No need to knead! (see what I did there!), well, maybe a little, but you’ll knead it right in the bowl! This is what you call a quick bread, or you can also call it the best Irish Soda Bread you’ll ever eat! Very easy to do, don’t be afraid. It makes two good sized loaves, so you can give one away to your favorite neighbor.
But hey, before we talk more about Irish Soda Bread, we need to talk about my next cooking class. Tis the season you know, and it’s all about Irish Cookery! That what they call cooking classes in Ireland, cookery, don’t you love it! All recipes will have an Irish twist this month, so keep on reading, and come to class!
Click here to sign up! Registration for the is class ends this week, so hurry! Act now! (how’s that for some infomercial copy!) Registration ends this Thursday.
“Boxty on the griddle, boxty on the pan; if you can’t make boxty, you’ll never get a man.”
- Irish butter
- Irish cheese, like Dubliner or Skellig
- Fig jam and goat cheese
This recipe is as close as I could come to ‘cracking the code’ on some of the breads we ate in Ireland. Gee, have I ever told you it’s my favorite place on the planet? Like move there, and never look back kind of favorite place!
How do you celebrate St. Patrick’s Day? I’d love to hear your traditions. Don’t forget, everyone’s Irish on St. Paddy’s Day!Print
Irish Soda Bread
This easy quick bread makes the best toast ever! But eat it fresh the first day or two, no need to toast yet! Yum!
- Cuisine: Breads
- 2 cups whole wheat flour*
- 2 cups unbleached white flour*
- 1/3 cup brown sugar (or 1/4 cup honey)
- 2 teaspoons baking powder
- 1 teaspoon baking soda
- 1/2 cup oats (+ extra for sheet pan)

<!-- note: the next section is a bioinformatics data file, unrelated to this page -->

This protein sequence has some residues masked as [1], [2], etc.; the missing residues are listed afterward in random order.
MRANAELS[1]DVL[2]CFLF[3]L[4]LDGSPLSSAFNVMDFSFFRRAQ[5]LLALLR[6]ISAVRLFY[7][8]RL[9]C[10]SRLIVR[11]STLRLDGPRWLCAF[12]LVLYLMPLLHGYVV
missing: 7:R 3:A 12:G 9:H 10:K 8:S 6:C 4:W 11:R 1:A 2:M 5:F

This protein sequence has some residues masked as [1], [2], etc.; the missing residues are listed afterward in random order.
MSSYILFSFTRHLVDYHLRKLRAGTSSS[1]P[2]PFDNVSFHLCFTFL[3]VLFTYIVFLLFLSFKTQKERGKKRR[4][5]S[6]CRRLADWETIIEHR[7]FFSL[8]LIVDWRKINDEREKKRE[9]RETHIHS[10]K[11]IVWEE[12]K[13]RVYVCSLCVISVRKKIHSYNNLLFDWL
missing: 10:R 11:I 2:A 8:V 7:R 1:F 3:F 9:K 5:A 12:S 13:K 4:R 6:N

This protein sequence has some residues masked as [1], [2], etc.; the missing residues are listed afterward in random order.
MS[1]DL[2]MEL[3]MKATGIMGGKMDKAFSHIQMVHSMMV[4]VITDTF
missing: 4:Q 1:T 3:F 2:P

- 1 1/2 teaspoon kosher salt
- 2 large eggs
- 1 1/2–2 cups buttermilk
- 3 tablespoons butter (melted)
Extras: whisk together the following for extra pretty loaves
- 1 egg
- 1 tablespoon water
- Preheat oven to 375˚. Grease baking sheet or line with parchment paper and sprinkle with extra oatmeal.
- In large bowl mix the flours, sugar, baking powder, soda, oatmeal and salt. In smaller bowl, whisk together eggs, buttermilk and butter (if using honey versus brown sugar, mix it with the wet ingredients). Add the wet to the dry and stir with wooden spoon until moistened.
- Add extra flour as needed and knead for 5 turns (right in the bowl, just to bring it all together in a nice mass) then shape dough into 2 or 3 round loaves using more flour as necessary, and place on baking sheet. Cut the sign of the cross on top of each loaf with a sharp and/or serrated knife. Bake until brown and crusty, 45-50 minutes.
- You will know it’s ready when you thump the bottom of the load, it should have a hollow sound. Let cool for a bit on a wire rack, then serve with some Irish butter and Irish cheese, or your favorite jam.
- If you want to make a REALLY beautiful Irish Soda Bread loaf, brush the top with the egg mixture and sprinkle with some more oats, then cut the cross in the loaf.
- *If you have white whole wheat flour, you can use 4 cups of that instead of the other two. It’s one of my favorite flours, all the fiber and nutrition of whole wheat, but a much milder taste. I use it for everything! Cookies too!
Why do you make the sign of the cross in the loaf? Well, the Irish will say you are blessing the bread, which I suppose you are. But the real reason is that most free form breads, when baked develop their lovely crust, but if you don’t make some intentional cuts in it, it will do it on its own. Not always in the most attractive way. So it’s a way to manage that. But let’s just say it’s for some good Irish luck!
Wish we could find local buttermilk. There are some laws and restrictions in place that make it hard for local butter-makers to sell real buttermilk, so they sell the buttermilk (the milk left over after making butter) to companies who usually make it into powdered buttermilk. Strange, don’t you think? What we buy in stores is cultured buttermilk, still a nice product, but you know, it’d be fun. I do use a local flour from Great River Milling Co. for this Irish Soda Bread recipe. I used their flour in my baking mix days. Organic, non-GMO and amazing, I love their white whole wheat! It’s milled right over in sunny Wisconsin. You can find them in many co-ops and health food stores in the area.